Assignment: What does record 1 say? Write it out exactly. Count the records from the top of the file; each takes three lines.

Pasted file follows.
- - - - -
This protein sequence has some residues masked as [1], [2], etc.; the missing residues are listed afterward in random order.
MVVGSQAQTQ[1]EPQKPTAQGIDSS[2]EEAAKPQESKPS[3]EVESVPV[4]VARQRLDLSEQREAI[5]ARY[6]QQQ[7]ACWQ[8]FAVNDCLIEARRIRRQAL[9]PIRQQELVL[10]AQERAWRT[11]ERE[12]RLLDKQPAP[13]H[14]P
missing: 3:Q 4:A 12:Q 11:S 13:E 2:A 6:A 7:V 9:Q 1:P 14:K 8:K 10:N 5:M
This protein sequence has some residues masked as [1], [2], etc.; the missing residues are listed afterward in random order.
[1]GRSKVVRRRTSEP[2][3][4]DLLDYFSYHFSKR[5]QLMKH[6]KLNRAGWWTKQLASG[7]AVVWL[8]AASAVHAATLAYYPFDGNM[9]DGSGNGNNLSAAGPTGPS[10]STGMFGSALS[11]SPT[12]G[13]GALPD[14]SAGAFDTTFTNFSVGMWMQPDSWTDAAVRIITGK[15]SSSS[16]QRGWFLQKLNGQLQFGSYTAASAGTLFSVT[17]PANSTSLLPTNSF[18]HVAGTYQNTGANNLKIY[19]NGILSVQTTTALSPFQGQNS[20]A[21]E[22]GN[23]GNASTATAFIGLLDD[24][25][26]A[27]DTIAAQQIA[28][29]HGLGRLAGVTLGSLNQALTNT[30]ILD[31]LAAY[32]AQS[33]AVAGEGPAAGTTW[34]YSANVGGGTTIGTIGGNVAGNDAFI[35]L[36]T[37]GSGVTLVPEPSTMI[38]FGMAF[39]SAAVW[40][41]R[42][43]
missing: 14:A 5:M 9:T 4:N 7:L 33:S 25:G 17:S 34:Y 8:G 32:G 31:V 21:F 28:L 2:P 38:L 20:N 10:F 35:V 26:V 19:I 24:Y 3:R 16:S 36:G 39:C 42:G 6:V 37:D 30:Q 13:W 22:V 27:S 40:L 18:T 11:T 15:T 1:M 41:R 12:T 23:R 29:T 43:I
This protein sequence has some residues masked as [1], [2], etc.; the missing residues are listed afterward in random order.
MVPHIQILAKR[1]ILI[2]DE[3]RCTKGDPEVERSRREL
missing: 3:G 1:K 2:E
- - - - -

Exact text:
This protein sequence has some residues masked as [1], [2], etc.; the missing residues are listed afterward in random order.
MVVGSQAQTQ[1]EPQKPTAQGIDSS[2]EEAAKPQESKPS[3]EVESVPV[4]VARQRLDLSEQREAI[5]ARY[6]QQQ[7]ACWQ[8]FAVNDCLIEARRIRRQAL[9]PIRQQELVL[10]AQERAWRT[11]ERE[12]RLLDKQPAP[13]H[14]P
missing: 3:Q 4:A 12:Q 11:S 13:E 2:A 6:A 7:V 9:Q 1:P 14:K 8:K 10:N 5:M